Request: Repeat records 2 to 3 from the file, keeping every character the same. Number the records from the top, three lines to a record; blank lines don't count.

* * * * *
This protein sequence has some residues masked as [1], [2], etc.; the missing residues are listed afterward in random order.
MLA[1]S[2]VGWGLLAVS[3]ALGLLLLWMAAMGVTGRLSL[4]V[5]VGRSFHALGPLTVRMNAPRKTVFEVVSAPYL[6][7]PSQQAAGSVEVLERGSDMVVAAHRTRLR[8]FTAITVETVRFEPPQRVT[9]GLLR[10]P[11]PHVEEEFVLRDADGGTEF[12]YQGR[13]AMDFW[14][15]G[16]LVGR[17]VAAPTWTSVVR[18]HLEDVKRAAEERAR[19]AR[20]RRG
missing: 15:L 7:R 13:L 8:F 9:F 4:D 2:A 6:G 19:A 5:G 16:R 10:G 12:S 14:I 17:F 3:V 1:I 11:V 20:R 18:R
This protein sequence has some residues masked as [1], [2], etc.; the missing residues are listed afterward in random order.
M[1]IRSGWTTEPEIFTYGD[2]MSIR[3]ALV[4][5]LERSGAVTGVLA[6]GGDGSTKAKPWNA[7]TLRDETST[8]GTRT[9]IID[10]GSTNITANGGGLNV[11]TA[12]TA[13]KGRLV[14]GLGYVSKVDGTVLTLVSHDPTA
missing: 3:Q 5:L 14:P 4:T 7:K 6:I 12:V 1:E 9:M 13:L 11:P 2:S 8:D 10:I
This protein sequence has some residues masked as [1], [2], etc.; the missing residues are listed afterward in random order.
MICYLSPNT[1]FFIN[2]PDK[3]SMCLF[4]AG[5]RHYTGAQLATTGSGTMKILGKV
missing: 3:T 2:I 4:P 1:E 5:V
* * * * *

This protein sequence has some residues masked as [1], [2], etc.; the missing residues are listed afterward in random order.
M[1]IRSGWTTEPEIFTYGD[2]MSIR[3]ALV[4][5]LERSGAVTGVLA[6]GGDGSTKAKPWNA[7]TLRDETST[8]GTRT[9]IID[10]GSTNITANGGGLNV[11]TA[12]TA[13]KGRLV[14]GLGYVSKVDGTVLTLVSHDPTA
missing: 3:Q 5:L 14:P 4:T 7:K 6:I 12:V 1:E 9:M 13:L 11:P 2:S 8:D 10:I
This protein sequence has some residues masked as [1], [2], etc.; the missing residues are listed afterward in random order.
MICYLSPNT[1]FFIN[2]PDK[3]SMCLF[4]AG[5]RHYTGAQLATTGSGTMKILGKV
missing: 3:T 2:I 4:P 1:E 5:V